Ninety-four percent of the 81 Career and Technical Education (CTE) students at Williamsport Area High School who took the National Occupational Competency Testing Institute (NOCTI) exam this spring passed, with 75 percent of them earning advanced status.
This year's results exceed the high school's record-setting passage rate of 85 percent it achieved in 2013 - a growth that Randy Zangara, CTE director said is indicative of the hard work of both the department and students.
"I am extremely proud of the work the students and instructors have put in this year," Zangara said. "We have increased the amount of job-ready and post-secondary-ready students graduating from our school. The instructors took the time to include a great deal of literacy and numeracy, along with multiple tasks designed to strengthen student competencies outlined by the state. This year's results are an indication of their hard work."
Shown are students in Randy Williamson’s construction trades classroom, with Career and Technical Education director Randy Zangara visiting the students.
The NOCTI exams are taken annually each spring, with a written portion that assesses a student's knowledge of the state-mandated competencies for their programs.
Students also have to take a performance test during which a local business owner or employee, in the field of the program that the student is in, comes to the school and has the students demonstrate a number of hands-on tasks aligned to the state competencies.
Advanced or competent results show prospective employers that the student is certified to be able to work in an occupation that is aligned to the program through which he or she went.
"For instance, an automotive student could leave here with numerous ASE certifications, the ability to inspect cars, and a NOCTI certificate showing that they have the knowledge to effectively work within the automotive service industry," Zangara said.
According to Zangara, the ultimate goal of the district's CTE program is to make students either job-ready or post-secondary-ready.
"Our community sees the need for more middle-skills based labor," he said. "The more students that acquire skills provided under a CTE program, the better chance they have either landing a job or strengthening their post-secondary experience by having skills other students may not have had the opportunity to experience."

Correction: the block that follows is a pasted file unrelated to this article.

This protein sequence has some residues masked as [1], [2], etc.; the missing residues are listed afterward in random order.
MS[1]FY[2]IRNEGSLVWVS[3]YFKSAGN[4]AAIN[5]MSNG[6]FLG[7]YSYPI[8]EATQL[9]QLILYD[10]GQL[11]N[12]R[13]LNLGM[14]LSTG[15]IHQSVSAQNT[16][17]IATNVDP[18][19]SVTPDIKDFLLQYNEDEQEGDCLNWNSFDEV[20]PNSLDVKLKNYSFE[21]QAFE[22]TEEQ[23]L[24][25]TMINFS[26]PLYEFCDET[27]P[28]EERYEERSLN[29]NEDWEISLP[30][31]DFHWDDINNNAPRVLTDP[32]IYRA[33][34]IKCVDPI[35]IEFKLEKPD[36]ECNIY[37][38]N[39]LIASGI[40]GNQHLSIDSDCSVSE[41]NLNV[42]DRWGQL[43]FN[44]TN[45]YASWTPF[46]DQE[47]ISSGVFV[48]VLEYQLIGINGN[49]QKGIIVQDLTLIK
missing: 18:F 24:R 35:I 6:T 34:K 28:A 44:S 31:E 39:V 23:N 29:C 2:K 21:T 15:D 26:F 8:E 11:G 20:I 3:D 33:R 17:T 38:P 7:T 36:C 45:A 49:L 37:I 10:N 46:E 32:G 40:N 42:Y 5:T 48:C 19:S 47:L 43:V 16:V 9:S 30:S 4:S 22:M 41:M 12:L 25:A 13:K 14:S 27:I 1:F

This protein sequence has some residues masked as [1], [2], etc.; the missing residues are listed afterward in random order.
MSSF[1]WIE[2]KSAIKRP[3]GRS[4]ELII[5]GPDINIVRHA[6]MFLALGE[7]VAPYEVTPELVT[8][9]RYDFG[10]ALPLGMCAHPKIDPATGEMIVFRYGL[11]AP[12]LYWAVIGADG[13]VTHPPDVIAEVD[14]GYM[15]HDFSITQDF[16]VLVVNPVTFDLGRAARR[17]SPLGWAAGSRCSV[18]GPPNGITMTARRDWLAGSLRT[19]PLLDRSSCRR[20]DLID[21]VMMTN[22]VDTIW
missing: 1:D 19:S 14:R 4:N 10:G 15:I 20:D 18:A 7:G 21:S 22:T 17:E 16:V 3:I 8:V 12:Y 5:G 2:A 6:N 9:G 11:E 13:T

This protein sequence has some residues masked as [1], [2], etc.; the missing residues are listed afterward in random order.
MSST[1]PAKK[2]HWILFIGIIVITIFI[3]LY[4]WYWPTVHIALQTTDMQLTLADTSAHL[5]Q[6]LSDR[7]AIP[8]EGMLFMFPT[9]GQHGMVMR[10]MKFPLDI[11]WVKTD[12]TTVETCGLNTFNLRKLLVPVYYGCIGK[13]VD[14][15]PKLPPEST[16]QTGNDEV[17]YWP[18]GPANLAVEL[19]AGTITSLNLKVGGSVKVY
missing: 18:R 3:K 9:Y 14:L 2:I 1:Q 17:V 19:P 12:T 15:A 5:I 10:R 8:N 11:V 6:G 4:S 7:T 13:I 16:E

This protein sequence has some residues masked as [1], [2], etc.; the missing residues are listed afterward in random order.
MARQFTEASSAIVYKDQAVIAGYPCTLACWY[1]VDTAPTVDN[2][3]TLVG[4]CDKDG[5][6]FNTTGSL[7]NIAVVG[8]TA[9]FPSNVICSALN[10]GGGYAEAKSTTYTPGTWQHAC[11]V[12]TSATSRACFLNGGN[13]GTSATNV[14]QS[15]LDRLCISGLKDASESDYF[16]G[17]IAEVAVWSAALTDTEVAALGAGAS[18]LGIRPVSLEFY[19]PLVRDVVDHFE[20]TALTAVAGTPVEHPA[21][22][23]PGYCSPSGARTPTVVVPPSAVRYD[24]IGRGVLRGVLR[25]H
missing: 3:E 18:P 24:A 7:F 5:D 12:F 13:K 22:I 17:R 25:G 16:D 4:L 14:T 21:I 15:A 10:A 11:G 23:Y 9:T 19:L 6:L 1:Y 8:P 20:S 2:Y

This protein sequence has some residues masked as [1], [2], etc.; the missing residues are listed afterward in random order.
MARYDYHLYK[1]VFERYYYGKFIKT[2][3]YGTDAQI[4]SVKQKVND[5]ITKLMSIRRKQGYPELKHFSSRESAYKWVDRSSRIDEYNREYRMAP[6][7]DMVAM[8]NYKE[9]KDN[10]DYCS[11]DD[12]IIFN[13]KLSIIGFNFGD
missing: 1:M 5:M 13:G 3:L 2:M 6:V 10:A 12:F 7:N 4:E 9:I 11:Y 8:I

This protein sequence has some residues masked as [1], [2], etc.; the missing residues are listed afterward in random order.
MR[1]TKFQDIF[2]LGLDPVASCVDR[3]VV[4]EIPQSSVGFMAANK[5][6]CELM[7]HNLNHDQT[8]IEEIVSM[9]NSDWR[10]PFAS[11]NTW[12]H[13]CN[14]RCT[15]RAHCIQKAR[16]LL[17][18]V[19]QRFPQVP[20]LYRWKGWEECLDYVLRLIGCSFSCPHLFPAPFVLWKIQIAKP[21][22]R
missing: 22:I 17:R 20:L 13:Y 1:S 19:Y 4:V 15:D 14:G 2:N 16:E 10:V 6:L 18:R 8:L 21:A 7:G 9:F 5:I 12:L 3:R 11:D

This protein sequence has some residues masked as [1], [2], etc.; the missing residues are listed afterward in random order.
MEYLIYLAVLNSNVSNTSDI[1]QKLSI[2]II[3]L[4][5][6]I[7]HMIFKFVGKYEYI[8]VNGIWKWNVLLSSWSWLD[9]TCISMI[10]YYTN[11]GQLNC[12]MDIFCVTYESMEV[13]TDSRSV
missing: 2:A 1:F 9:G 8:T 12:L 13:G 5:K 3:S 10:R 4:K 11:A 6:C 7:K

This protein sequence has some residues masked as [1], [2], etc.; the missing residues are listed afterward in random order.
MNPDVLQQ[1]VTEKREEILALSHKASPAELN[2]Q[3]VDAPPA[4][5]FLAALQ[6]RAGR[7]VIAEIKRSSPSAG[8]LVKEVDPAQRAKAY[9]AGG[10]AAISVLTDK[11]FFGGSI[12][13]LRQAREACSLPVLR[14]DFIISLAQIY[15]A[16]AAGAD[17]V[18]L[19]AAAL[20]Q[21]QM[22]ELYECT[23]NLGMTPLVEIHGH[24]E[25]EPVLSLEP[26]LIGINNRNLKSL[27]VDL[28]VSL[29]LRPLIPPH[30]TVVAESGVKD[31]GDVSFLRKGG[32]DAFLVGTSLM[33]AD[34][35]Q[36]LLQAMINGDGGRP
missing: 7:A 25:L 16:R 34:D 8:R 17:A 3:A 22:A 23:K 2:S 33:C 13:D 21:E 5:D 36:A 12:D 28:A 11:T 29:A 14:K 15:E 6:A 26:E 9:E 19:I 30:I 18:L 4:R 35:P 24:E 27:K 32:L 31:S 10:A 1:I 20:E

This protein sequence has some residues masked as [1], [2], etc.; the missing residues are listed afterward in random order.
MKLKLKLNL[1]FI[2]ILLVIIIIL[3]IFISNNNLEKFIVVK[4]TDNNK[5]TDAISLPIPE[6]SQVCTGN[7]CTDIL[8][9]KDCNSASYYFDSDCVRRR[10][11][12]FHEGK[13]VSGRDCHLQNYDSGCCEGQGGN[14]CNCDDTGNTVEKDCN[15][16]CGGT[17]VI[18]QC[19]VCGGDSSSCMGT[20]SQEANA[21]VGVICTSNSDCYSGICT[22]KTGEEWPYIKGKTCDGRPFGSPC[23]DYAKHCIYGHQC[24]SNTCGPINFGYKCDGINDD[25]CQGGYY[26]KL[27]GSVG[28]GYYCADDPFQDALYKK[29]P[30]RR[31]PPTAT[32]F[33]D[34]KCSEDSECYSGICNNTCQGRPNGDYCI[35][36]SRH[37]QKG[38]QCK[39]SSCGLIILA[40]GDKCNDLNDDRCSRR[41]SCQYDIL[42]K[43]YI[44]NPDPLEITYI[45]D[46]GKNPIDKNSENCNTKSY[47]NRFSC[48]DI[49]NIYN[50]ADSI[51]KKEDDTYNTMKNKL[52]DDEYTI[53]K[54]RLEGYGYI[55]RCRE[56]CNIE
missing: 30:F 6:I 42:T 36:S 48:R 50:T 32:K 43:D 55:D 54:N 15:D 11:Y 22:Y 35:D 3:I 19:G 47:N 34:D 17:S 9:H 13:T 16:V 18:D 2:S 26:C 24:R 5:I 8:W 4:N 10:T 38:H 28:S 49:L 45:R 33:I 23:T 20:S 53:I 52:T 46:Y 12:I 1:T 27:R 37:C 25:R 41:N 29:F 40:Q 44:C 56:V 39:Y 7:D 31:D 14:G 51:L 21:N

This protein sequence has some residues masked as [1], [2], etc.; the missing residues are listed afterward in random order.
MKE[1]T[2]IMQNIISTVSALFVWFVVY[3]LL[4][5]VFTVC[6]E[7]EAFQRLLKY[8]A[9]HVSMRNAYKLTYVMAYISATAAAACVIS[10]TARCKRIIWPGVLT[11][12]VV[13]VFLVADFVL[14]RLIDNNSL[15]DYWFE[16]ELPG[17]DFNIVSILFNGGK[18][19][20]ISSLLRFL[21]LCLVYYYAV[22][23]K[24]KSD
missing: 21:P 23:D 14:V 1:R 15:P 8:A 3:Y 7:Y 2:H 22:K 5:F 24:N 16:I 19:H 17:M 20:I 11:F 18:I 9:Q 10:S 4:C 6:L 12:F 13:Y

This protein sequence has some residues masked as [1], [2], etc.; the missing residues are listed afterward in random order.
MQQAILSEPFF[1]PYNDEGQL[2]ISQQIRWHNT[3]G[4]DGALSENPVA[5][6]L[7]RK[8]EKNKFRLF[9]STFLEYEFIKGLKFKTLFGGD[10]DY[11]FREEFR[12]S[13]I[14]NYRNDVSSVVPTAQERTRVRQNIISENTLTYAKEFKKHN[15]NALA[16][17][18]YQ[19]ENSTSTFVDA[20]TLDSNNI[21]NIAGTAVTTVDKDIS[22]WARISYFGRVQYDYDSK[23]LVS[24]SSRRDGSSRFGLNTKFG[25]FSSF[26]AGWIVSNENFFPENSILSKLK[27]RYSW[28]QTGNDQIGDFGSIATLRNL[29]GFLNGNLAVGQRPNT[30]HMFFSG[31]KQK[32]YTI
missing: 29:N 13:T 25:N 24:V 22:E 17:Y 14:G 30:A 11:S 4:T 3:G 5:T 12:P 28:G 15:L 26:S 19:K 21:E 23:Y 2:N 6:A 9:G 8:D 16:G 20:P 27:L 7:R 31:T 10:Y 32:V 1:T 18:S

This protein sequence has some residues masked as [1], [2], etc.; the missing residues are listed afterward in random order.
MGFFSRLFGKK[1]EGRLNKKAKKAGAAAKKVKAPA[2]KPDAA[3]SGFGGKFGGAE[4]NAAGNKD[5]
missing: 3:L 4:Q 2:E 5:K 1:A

The high school's CTE program, which has been in place since the early 1990s, boasts a menu of 15 programs, and is looking to expand its offerings in the 2014-15 school term.
"We have had a number of future engineers come through our programs to learn things such as structure, CAD, process, operation and application," Zangara said. "We have had students leave and start their own businesses, some go onto work directly in jobs related to their program, and many others go off to post-secondary institutions, such as RIT, Penn State, MIT, University of Pittsburgh, and Bucknell, just to name a few."
As Zangara looks to the future of his department, he said he plans to continue to look to help fill voids within the community for jobs that require specific skills, whether it is in the natural gas industry, businesses that support them, businesses that are moving here or businesses that have been here for years.
"I am very proud of our CTE team," said Mike Reed, head principal. "Through outstanding teaching, focused learning and collaboration with industry, our teachers and students produced extraordinary results."
For more information on the Career and Technical Education program, visit www.wasd .org.